The primary Illinois funding pool groups for 2011 EQIP include comprehensive nutrient management plans (CNMPs), Forest Management Implementation, grazing land and confined livestock operations, and organic operations. New areas emphasized within EQIP this year are Conservation Activity Plans (CAPs) for Drainage Water Management systems, Irrigation Water Management plans, and Nutrient Management plans.

Payments are available for a wide variety of conservation practices. Higher payment rates are offered for beginning, socially disadvantaged and limited resource farmers. Statewide applications for the 2011 Conservation Stewardship Program (CSP) are also accepted until January 7, 2011.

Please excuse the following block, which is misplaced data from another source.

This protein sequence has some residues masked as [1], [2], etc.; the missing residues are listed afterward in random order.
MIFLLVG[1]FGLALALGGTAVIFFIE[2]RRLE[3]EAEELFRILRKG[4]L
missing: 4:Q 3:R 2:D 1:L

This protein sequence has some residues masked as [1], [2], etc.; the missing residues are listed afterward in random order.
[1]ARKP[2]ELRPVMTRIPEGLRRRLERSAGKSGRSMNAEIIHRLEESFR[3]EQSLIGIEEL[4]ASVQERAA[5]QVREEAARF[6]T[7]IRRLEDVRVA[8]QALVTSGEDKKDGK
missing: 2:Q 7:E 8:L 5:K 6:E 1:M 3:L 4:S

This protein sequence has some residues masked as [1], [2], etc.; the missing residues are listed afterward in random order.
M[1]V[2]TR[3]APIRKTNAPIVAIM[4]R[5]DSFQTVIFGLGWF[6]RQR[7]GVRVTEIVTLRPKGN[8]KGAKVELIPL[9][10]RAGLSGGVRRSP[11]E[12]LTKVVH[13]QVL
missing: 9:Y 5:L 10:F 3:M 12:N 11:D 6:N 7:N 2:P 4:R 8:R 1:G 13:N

New incentives and opportunities are also available under the new Mississippi River Basin Initiative, the Conservation Innovation Grants (CIG), and the Cooperative Conservation Partnership Initiative (CCPI). These options are especially valuable for engaging other partners in order to address unique or pressing local resource problems or concerns.

Landowners who want to develop and improve wildlife habitat on their land can apply for funding through WHIP to restore grassland habitat or riparian areas. For assistance with any soil, water, or wildlife habitat objectives on the farm, call or visit the local USDA service center in to schedule a time to sign up and begin the conservation planning process. General program information is available for review on the NRCS Illinois website at